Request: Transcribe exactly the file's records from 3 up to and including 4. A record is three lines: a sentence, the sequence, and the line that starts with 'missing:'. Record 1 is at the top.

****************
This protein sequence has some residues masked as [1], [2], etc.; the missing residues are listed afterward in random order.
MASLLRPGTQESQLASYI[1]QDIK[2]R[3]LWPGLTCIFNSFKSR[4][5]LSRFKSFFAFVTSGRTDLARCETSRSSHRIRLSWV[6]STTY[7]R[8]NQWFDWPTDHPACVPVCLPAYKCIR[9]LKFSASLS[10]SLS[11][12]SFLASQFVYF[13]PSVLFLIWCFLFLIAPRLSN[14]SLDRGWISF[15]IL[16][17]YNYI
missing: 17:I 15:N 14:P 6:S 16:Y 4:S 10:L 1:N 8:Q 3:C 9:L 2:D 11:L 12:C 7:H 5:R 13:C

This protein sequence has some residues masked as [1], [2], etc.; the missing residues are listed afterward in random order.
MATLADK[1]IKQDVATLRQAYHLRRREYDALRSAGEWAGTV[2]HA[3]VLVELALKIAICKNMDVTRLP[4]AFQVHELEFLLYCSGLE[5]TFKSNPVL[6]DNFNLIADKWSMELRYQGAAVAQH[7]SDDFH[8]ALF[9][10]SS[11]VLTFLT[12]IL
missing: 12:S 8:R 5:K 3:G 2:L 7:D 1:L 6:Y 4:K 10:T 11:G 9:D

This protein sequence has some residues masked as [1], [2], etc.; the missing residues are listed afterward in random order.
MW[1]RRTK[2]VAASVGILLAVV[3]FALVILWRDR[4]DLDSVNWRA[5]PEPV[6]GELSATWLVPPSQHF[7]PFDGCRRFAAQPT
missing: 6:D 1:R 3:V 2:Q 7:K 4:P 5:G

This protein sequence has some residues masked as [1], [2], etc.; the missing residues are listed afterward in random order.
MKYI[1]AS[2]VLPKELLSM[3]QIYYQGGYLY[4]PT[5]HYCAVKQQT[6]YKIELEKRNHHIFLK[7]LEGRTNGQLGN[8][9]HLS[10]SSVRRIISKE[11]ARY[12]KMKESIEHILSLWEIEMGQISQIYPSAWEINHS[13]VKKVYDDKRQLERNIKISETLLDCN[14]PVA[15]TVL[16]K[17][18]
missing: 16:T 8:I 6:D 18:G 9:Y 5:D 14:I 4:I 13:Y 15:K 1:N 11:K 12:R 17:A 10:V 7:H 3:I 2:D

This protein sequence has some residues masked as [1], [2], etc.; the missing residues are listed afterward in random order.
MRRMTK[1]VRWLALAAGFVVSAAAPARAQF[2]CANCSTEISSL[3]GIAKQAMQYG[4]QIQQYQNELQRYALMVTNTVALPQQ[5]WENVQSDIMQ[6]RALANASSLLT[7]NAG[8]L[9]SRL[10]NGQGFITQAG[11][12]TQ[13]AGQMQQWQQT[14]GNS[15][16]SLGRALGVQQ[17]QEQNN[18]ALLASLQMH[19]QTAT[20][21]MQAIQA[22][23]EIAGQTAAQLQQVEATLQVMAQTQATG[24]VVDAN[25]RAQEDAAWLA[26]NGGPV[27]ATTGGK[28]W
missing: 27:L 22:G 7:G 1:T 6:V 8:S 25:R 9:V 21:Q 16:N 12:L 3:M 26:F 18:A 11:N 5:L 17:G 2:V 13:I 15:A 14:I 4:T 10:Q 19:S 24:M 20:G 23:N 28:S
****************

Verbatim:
This protein sequence has some residues masked as [1], [2], etc.; the missing residues are listed afterward in random order.
MW[1]RRTK[2]VAASVGILLAVV[3]FALVILWRDR[4]DLDSVNWRA[5]PEPV[6]GELSATWLVPPSQHF[7]PFDGCRRFAAQPT
missing: 6:D 1:R 3:V 2:Q 7:K 4:P 5:G

This protein sequence has some residues masked as [1], [2], etc.; the missing residues are listed afterward in random order.
MKYI[1]AS[2]VLPKELLSM[3]QIYYQGGYLY[4]PT[5]HYCAVKQQT[6]YKIELEKRNHHIFLK[7]LEGRTNGQLGN[8][9]HLS[10]SSVRRIISKE[11]ARY[12]KMKESIEHILSLWEIEMGQISQIYPSAWEINHS[13]VKKVYDDKRQLERNIKISETLLDCN[14]PVA[15]TVL[16]K[17][18]
missing: 16:T 8:I 6:D 18:G 9:Y 5:D 14:I 4:I 13:Y 15:K 1:N 11:K 12:R 17:A 10:V 7:H 3:I 2:D